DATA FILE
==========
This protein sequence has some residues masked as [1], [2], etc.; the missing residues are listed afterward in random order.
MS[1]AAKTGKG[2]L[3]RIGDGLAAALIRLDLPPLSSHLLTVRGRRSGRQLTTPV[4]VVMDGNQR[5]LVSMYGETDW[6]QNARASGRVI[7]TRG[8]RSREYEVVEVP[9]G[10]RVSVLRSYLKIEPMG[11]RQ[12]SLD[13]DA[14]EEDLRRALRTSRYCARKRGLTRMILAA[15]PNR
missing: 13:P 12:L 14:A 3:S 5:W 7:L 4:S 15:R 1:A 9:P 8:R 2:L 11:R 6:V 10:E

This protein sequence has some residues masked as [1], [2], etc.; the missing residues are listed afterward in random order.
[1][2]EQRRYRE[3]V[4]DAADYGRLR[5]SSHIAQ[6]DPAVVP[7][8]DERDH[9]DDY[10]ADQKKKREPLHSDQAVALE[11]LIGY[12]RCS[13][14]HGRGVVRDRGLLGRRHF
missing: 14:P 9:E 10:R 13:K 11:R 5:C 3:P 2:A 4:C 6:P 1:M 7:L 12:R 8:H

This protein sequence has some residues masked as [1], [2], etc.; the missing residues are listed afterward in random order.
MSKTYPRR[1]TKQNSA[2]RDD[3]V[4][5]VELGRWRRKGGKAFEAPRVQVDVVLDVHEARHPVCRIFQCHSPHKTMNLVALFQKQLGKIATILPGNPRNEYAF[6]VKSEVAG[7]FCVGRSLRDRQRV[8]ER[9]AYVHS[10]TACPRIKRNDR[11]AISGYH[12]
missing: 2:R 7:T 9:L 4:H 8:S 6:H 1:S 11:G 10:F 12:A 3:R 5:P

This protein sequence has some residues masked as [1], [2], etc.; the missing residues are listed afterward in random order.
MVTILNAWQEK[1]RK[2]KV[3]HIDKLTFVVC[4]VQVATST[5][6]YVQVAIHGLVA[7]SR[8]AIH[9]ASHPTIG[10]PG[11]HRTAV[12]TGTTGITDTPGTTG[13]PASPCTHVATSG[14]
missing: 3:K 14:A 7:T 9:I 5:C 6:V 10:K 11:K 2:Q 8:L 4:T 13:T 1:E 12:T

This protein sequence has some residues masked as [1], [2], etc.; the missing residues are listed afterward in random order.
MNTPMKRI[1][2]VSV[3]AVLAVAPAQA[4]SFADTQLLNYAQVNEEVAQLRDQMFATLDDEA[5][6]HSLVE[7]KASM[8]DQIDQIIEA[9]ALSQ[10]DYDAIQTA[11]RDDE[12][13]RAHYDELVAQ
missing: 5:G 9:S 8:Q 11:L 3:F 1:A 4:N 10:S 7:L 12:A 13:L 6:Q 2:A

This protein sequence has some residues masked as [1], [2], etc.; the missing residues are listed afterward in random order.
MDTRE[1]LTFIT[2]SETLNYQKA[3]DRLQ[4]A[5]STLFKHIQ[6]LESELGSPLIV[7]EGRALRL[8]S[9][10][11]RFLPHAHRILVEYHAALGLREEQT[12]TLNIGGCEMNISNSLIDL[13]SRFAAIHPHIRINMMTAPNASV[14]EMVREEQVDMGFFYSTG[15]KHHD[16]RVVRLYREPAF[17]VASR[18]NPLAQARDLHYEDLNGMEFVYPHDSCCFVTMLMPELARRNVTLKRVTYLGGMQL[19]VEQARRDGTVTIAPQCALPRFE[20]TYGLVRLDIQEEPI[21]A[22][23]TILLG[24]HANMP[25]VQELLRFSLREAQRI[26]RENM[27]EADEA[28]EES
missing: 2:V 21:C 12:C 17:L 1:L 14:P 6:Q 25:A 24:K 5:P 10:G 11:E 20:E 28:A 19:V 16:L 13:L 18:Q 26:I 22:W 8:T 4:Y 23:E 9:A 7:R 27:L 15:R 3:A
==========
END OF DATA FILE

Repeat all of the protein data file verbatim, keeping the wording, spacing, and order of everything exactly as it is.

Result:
This protein sequence has some residues masked as [1], [2], etc.; the missing residues are listed afterward in random order.
MS[1]AAKTGKG[2]L[3]RIGDGLAAALIRLDLPPLSSHLLTVRGRRSGRQLTTPV[4]VVMDGNQR[5]LVSMYGETDW[6]QNARASGRVI[7]TRG[8]RSREYEVVEVP[9]G[10]RVSVLRSYLKIEPMG[11]RQ[12]SLD[13]DA[14]EEDLRRALRTSRYCARKRGLTRMILAA[15]PNR
missing: 13:P 12:L 14:A 3:S 5:W 7:L 4:S 15:R 1:A 9:P 8:R 2:L 11:R 6:V 10:E

This protein sequence has some residues masked as [1], [2], etc.; the missing residues are listed afterward in random order.
[1][2]EQRRYRE[3]V[4]DAADYGRLR[5]SSHIAQ[6]DPAVVP[7][8]DERDH[9]DDY[10]ADQKKKREPLHSDQAVALE[11]LIGY[12]RCS[13][14]HGRGVVRDRGLLGRRHF
missing: 14:P 9:E 10:R 13:K 11:R 5:C 3:P 2:A 4:C 6:P 1:M 7:L 12:R 8:H

This protein sequence has some residues masked as [1], [2], etc.; the missing residues are listed afterward in random order.
MSKTYPRR[1]TKQNSA[2]RDD[3]V[4][5]VELGRWRRKGGKAFEAPRVQVDVVLDVHEARHPVCRIFQCHSPHKTMNLVALFQKQLGKIATILPGNPRNEYAF[6]VKSEVAG[7]FCVGRSLRDRQRV[8]ER[9]AYVHS[10]TACPRIKRNDR[11]AISGYH[12]
missing: 2:R 7:T 9:L 4:H 8:S 6:H 1:S 11:G 10:F 12:A 3:R 5:P

This protein sequence has some residues masked as [1], [2], etc.; the missing residues are listed afterward in random order.
MVTILNAWQEK[1]RK[2]KV[3]HIDKLTFVVC[4]VQVATST[5][6]YVQVAIHGLVA[7]SR[8]AIH[9]ASHPTIG[10]PG[11]HRTAV[12]TGTTGITDTPGTTG[13]PASPCTHVATSG[14]
missing: 3:K 14:A 7:T 9:I 5:C 6:V 10:K 11:K 2:Q 8:L 4:T 13:T 1:E 12:T

This protein sequence has some residues masked as [1], [2], etc.; the missing residues are listed afterward in random order.
MNTPMKRI[1][2]VSV[3]AVLAVAPAQA[4]SFADTQLLNYAQVNEEVAQLRDQMFATLDDEA[5][6]HSLVE[7]KASM[8]DQIDQIIEA[9]ALSQ[10]DYDAIQTA[11]RDDE[12][13]RAHYDELVAQ
missing: 5:G 9:S 8:Q 11:L 3:F 1:A 4:N 10:S 7:L 12:A 13:L 6:Q 2:A

This protein sequence has some residues masked as [1], [2], etc.; the missing residues are listed afterward in random order.
MDTRE[1]LTFIT[2]SETLNYQKA[3]DRLQ[4]A[5]STLFKHIQ[6]LESELGSPLIV[7]EGRALRL[8]S[9][10][11]RFLPHAHRILVEYHAALGLREEQT[12]TLNIGGCEMNISNSLIDL[13]SRFAAIHPHIRINMMTAPNASV[14]EMVREEQVDMGFFYSTG[15]KHHD[16]RVVRLYREPAF[17]VASR[18]NPLAQARDLHYEDLNGMEFVYPHDSCCFVTMLMPELARRNVTLKRVTYLGGMQL[19]VEQARRDGTVTIAPQCALPRFE[20]TYGLVRLDIQEEPI[21]A[22][23]TILLG[24]HANMP[25]VQELLRFSLREAQRI[26]RENM[27]EADEA[28]EES
missing: 2:V 21:C 12:C 17:L 1:L 14:P 6:Q 25:A 24:K 5:P 10:G 11:E 20:E 28:A 19:V 16:L 13:L 18:Q 26:I 22:W 8:T 4:Y 23:E 9:A 7:R 27:L 15:R 3:A